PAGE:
Our Seryoga is like a smokestack.
No matter what we do, it doesn’t help.
–Seryozha, what should we bring?
His eyes are full of yearning so that there’s nothing you can do to resist. –“Cigarettes, Dunyasha”.
–There are few pleasures in the retirement home. But you know what is the biggest one? Every morning I brew coffee, then I take my tank out into the stairwell and draw on a cigarette…Mmm…
“Tank” is his term for the electric wheelchair.
And you know, he tells you this story with his eyes half-closed, with a sweet smile melting across his face, as if he were resting on a beach, with the ocean licking his heels.
So we gave it a collective shrug. Although, to be honest, his health is not exactly very good. Everyone is trying to get him to stop–the doctors, the retirement home staff. Seryozha has polyarthritis, last year he had a heart attack. Not a laughing matter.
But as soon as I remember his “mmm…” with half-closed eyes, I can’t join in. He’s been smoking his whole life, the devil.
And he smokes the nastiest stuff he can find.
So recently I got a message from Boris. Boris from Kazan who bought a boiler for our sisters and provided the intensive care department with powders and cleaning supplies. And in general regularly helps people in our care. So he says “Dunya, I’m in Cuba right now. Are any of ours smokers? I could bring a cigar…”
Boris! Remembered! About the people we care after! While in Cuba!
–Seryoga, that rapscallion, smokes!
–I’m bringing it!
No big deal, just bringing something from Cuba to Lugansk.
Piece of cake!
But, all in all, do you know what happiness is?
Seryoga and Cuban cigarettes.
–What, Dunya, he was actually in Cuba?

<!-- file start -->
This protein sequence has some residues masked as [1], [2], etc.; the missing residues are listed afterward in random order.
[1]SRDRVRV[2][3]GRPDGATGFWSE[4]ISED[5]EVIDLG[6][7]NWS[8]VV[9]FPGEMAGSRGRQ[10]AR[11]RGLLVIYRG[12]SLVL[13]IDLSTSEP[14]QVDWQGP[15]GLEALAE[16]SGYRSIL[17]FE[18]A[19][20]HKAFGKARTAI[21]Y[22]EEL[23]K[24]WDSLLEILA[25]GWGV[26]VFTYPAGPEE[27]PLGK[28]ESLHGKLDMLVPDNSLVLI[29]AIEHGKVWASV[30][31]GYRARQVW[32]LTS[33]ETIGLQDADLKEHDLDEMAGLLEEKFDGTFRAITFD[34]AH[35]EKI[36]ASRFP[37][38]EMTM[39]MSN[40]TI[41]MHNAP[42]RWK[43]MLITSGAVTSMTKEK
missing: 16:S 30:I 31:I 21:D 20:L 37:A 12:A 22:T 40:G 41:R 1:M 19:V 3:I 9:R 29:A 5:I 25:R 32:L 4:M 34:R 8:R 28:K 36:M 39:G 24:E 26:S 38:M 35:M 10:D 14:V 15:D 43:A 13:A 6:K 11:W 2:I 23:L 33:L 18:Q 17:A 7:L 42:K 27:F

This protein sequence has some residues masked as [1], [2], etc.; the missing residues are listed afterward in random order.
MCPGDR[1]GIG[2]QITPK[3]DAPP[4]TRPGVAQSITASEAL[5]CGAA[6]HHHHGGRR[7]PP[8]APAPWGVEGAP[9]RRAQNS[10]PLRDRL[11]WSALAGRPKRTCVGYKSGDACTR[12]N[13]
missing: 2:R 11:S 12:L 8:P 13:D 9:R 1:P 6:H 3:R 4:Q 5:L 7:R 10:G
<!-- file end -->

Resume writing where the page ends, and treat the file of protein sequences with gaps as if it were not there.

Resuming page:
–Yes, actually in Cuba.
–And the cigar is also from there?
–Yes, yes. From Havana!
–It blows my mind.
–Well, how is it!
–Super, simply super! The cigar I’m saving for later. I’m even afraid to open it.
Quite a present for our tankman.
For those who are on this page for the first time, Sergey is from Khryashchevatoye, a village in LPR. During the summer of ’14 he was left without a home due to Ukrainian shelling. He lived in a barrack without light and water. That’s where we met him during the spring of ’15, when we brought humanitarian aid to the village. He has polyarthritis, which means he can walk only with crutches, and even then with great difficulty. Some time after our meeting he fell. Then got into a hospital. Miraculously survived, but a leg was amputated. We had him admitted into the best old age home in Lugansk. A very good one, to be sure.
To read more about Sergey Kutsenko, click on the “Kutsenko” tag at the end fo this post.
Seryozha is one of “ours”, with all the associated consquences.
Look how beautifully decorated the retirement home territory is!
Seryoga races back and forth there in his wheelchair which, incidentally, was provided by Natasha.
Thanks to this wheelchair, I gained a close friend. Here there’s no need for details–these two words should be sufficient. We didn’t know one another before at all.
Seryoga brought us together, it turns out.
And in general, I met many astounding people during the years of humanitarian aid activity.
For example, Boris and Natasha!
I won’t even mention my Lena and Zhenya.
Friends, thank you for your caring! For your trust!
For reading my sad and hard posts!
Thank you for helping those we care after.
Thank you for not treating a someone else’s tragedy as “someone else’s”.
So, as usual, I’m crying again.